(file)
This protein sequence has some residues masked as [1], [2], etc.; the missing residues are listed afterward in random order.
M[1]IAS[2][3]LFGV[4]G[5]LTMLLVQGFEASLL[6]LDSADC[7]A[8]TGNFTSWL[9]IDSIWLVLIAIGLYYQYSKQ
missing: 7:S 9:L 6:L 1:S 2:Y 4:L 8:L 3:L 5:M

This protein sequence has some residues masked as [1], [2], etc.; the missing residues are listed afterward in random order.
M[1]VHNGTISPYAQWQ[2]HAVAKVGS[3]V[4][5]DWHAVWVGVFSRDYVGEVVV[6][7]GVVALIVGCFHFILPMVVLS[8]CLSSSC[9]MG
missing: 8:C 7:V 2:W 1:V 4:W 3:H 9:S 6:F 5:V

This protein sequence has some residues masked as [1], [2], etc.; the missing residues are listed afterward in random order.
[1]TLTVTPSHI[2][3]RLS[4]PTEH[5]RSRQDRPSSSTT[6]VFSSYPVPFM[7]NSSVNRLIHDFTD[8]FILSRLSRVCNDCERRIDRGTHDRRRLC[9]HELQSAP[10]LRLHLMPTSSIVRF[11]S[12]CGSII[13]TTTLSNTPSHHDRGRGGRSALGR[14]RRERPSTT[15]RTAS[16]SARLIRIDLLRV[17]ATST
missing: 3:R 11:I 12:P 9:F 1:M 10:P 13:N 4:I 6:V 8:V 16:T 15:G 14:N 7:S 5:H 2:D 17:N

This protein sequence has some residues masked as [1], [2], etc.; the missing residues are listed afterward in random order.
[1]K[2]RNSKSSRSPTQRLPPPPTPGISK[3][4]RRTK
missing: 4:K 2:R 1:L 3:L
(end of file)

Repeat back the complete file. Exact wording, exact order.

This protein sequence has some residues masked as [1], [2], etc.; the missing residues are listed afterward in random order.
M[1]IAS[2][3]LFGV[4]G[5]LTMLLVQGFEASLL[6]LDSADC[7]A[8]TGNFTSWL[9]IDSIWLVLIAIGLYYQYSKQ
missing: 7:S 9:L 6:L 1:S 2:Y 4:L 8:L 3:L 5:M

This protein sequence has some residues masked as [1], [2], etc.; the missing residues are listed afterward in random order.
M[1]VHNGTISPYAQWQ[2]HAVAKVGS[3]V[4][5]DWHAVWVGVFSRDYVGEVVV[6][7]GVVALIVGCFHFILPMVVLS[8]CLSSSC[9]MG
missing: 8:C 7:V 2:W 1:V 4:W 3:H 9:S 6:F 5:V

This protein sequence has some residues masked as [1], [2], etc.; the missing residues are listed afterward in random order.
[1]TLTVTPSHI[2][3]RLS[4]PTEH[5]RSRQDRPSSSTT[6]VFSSYPVPFM[7]NSSVNRLIHDFTD[8]FILSRLSRVCNDCERRIDRGTHDRRRLC[9]HELQSAP[10]LRLHLMPTSSIVRF[11]S[12]CGSII[13]TTTLSNTPSHHDRGRGGRSALGR[14]RRERPSTT[15]RTAS[16]SARLIRIDLLRV[17]ATST
missing: 3:R 11:I 12:P 9:F 1:M 10:P 13:N 4:I 6:V 8:V 16:T 15:G 14:N 7:S 5:H 2:D 17:N

This protein sequence has some residues masked as [1], [2], etc.; the missing residues are listed afterward in random order.
[1]K[2]RNSKSSRSPTQRLPPPPTPGISK[3][4]RRTK
missing: 4:K 2:R 1:L 3:L